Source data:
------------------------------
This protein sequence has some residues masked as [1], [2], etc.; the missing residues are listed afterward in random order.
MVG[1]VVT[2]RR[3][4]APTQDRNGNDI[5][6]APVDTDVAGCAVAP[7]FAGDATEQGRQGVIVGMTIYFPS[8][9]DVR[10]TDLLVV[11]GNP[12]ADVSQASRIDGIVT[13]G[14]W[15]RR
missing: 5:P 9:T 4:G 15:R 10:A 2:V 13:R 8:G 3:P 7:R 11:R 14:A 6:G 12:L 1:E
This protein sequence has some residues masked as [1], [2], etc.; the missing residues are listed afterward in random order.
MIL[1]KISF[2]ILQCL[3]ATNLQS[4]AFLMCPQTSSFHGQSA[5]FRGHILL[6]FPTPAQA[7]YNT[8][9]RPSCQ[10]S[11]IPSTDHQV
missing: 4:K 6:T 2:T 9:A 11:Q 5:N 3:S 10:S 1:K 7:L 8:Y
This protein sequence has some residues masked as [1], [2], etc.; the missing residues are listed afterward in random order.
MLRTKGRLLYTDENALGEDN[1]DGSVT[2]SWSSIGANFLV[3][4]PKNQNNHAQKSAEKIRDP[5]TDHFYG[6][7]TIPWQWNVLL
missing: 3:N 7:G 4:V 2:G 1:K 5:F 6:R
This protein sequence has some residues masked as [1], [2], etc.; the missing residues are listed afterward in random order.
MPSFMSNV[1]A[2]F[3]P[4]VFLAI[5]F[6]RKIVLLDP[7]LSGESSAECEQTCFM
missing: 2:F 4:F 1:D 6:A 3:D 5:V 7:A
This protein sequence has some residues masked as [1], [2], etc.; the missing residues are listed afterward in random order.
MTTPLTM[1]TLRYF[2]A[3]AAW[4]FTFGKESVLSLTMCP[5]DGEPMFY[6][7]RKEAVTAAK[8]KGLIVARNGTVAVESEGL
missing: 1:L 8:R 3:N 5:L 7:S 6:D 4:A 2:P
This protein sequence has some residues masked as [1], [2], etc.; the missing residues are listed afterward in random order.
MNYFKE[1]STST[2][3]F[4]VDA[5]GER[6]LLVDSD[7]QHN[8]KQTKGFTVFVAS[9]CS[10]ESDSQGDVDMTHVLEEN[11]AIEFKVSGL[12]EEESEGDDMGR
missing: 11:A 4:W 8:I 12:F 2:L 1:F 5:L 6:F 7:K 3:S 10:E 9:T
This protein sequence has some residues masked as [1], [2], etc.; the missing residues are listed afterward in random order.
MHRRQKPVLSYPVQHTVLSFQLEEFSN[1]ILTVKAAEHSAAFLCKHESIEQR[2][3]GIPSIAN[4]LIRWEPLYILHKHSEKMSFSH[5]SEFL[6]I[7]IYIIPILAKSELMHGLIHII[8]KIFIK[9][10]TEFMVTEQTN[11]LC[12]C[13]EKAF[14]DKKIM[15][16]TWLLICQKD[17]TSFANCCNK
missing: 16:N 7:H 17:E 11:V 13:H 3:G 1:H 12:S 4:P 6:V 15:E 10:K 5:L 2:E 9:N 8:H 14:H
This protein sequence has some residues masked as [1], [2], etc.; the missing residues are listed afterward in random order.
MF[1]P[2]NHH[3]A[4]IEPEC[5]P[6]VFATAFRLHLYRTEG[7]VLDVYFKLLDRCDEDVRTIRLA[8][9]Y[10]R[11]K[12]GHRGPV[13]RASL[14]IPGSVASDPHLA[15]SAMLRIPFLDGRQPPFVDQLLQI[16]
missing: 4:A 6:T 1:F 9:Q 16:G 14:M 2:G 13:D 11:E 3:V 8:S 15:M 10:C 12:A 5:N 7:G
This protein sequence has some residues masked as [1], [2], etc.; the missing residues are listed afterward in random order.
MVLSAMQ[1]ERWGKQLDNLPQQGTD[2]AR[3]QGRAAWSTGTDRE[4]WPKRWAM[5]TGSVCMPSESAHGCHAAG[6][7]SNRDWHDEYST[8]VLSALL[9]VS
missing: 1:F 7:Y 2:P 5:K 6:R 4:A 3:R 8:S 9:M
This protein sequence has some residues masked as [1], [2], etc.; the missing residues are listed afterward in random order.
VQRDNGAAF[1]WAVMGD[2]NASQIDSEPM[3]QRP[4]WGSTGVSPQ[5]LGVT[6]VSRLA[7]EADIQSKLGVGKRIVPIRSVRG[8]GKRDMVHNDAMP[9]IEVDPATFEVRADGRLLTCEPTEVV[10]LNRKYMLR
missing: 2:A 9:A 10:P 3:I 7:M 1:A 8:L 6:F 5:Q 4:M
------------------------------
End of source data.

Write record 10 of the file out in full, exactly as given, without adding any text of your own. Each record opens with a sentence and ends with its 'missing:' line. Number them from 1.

This protein sequence has some residues masked as [1], [2], etc.; the missing residues are listed afterward in random order.
VQRDNGAAF[1]WAVMGD[2]NASQIDSEPM[3]QRP[4]WGSTGVSPQ[5]LGVT[6]VSRLA[7]EADIQSKLGVGKRIVPIRSVRG[8]GKRDMVHNDAMP[9]IEVDPATFEVRADGRLLTCEPTEVV[10]LNRKYMLR
missing: 2:A 9:A 10:P 3:I 7:M 1:A 8:L 6:F 5:Q 4:M